answered to the test of ferrous sulphate and was colored red
on admission of air, like the gas evolved in the formation of
the salt The question now is whether the liberated O is taken
up in the formation of the salt to oxydize the €oO, to convert
the excess of nitrite into nitrate. The question cannot be
definitely settled, until we have some delicate test for a small
quantity of nitrate in the presence of a large quantity of
nitrite. But there is one thing which I regard as significant
Erdmann made one of his preparations of wie " acid salt," by-
filtering the mixture of neutral solutions into pure acetic acii
Now the greater the excess of acid, the quicker would be the
conversion of nitrite into nitrate, and we should look for a very
small amount of the double nitrite salt Yet it formed as
readily, and analysis proved it to possess the same constitution
as the other preparations. The inference from this is, that the

♦ Cav. Soc. ed. vol ii, p. 382.



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192 S. P. Sadder on Fischer's Salt

sesquioxyd-fonning power of the €o is sufficient to enable it
to take liberated oxygen.

Recourse was now nad to analysis as a means of determin-
ing the question. Six distinct preparations of the salt in aU
were made and analyzed. In preparing the salt, the distinction
made by Erdmann m r^ard to the formation of different com-
pounds in neutral and acid solutions, was recognized and the
salt was invariably formed in a solution, stronmy acidified by
acetic acid in the beginning, and kept so untu the end by the
addition of acid, if necessary. The salt of cobalt used was
the chlorid, and, in all but the first two preparations, the solu-
tion was boiled to expel air and made acid. A strong solution of
KNO was then adaed and the mixture was left to stand : 6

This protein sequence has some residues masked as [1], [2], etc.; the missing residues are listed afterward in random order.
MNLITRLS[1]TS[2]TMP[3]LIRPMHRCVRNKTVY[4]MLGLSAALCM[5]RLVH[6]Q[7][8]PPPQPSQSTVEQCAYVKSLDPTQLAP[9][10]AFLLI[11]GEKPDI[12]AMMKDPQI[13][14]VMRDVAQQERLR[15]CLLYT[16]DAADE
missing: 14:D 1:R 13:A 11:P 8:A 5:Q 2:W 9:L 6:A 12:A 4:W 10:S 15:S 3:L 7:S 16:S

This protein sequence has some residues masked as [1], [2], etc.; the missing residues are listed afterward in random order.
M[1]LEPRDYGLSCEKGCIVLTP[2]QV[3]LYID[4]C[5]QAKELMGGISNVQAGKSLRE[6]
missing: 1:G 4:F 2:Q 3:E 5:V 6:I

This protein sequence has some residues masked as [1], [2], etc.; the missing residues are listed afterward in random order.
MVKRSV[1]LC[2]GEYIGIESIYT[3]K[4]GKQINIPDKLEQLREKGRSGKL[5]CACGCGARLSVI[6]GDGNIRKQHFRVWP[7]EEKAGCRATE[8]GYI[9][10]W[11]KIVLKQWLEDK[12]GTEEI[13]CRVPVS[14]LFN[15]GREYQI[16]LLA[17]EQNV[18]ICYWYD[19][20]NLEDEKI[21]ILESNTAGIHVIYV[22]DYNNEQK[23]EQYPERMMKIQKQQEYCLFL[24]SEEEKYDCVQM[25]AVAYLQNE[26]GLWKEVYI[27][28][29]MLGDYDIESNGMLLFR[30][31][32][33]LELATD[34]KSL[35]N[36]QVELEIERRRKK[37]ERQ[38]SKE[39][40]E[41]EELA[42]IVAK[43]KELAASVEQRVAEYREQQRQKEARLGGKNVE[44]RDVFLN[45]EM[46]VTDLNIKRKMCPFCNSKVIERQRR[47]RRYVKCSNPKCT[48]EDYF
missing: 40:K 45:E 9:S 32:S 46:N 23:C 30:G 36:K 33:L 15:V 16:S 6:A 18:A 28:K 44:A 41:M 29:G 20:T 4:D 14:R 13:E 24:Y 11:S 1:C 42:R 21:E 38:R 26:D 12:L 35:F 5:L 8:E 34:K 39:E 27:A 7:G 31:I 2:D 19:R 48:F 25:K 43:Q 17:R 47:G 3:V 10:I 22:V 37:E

to 12 hours generally proved sufficient, and it was then filtered
and washed, accordiSag to Erdmann's direction, with a solution
of potassic acetate of about 10 per cent which was displaced
by 80 per cent alcohol The salt was then dried, first over the
water-bath and then in a water-oven exactly at 100°. I saw no
evidence of a decomposition at this temperature alluded to by
Erdmann.

The results of full analyses of these six preparations warrant
me I think in presenting the following conclusions : —

1st That Fischer's salt is a Tri'potassic-OobaUiC'Nitritej its es-
sential formula being €o,0„8N,e3-|-3(K,0, N,0,)+Aq, or
€o,6Ne,+6(KNe,)-f-Aq.

2nd. That it can be formed with 4H,e, 3H,0, 2H,e, H,e,
or anhydrous, according to the d^ree of concentration of the
solutions used, passing in color from a light yellow to a dark
greenish-yellow.

8rd. Tnat in consequence of such dependence, we can, in
in most preparations, fix no absolute point, but are liable to
have a mixture of salts of different degrees of hydration.

The analytical methods used in the analyses of the salt were
the following : —

The €5o was determined first together with the K, as a double
sulphate having the invariable ' constitution €o, K,5S0^.